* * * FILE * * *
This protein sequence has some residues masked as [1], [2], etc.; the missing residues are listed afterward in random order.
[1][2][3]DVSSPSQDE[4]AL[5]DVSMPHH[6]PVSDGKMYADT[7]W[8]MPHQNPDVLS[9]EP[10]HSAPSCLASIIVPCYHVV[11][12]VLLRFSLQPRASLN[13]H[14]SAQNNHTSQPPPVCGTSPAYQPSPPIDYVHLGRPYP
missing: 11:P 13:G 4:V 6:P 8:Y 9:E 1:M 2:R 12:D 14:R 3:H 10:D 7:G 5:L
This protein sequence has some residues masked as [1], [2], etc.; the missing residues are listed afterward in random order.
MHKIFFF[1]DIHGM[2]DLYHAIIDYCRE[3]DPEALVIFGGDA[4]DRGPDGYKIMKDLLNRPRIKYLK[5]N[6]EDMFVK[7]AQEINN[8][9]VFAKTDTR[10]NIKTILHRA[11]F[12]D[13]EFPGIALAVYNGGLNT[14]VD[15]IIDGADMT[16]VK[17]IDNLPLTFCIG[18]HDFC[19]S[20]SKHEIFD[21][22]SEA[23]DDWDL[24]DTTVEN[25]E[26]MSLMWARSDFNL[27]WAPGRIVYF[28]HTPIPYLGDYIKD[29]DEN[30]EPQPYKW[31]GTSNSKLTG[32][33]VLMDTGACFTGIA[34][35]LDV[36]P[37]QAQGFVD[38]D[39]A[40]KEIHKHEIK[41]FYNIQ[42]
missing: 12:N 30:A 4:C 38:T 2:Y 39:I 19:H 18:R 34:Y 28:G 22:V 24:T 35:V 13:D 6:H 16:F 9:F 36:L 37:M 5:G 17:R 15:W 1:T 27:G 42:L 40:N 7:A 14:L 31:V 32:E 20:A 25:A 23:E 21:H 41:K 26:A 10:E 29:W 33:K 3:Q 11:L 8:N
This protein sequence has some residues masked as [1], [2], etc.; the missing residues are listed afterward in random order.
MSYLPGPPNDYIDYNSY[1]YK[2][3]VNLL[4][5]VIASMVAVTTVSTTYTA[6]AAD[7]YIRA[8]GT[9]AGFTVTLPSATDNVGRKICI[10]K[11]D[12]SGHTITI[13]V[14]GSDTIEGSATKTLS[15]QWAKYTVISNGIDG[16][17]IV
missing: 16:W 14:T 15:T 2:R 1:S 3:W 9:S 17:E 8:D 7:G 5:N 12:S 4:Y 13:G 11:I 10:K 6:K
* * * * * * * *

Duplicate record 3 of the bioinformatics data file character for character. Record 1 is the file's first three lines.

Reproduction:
This protein sequence has some residues masked as [1], [2], etc.; the missing residues are listed afterward in random order.
MSYLPGPPNDYIDYNSY[1]YK[2][3]VNLL[4][5]VIASMVAVTTVSTTYTA[6]AAD[7]YIRA[8]GT[9]AGFTVTLPSATDNVGRKICI[10]K[11]D[12]SGHTITI[13]V[14]GSDTIEGSATKTLS[15]QWAKYTVISNGIDG[16][17]IV
missing: 16:W 14:T 15:T 2:R 1:S 3:W 9:S 17:E 8:D 7:G 5:N 12:S 4:Y 13:G 11:I 10:K 6:K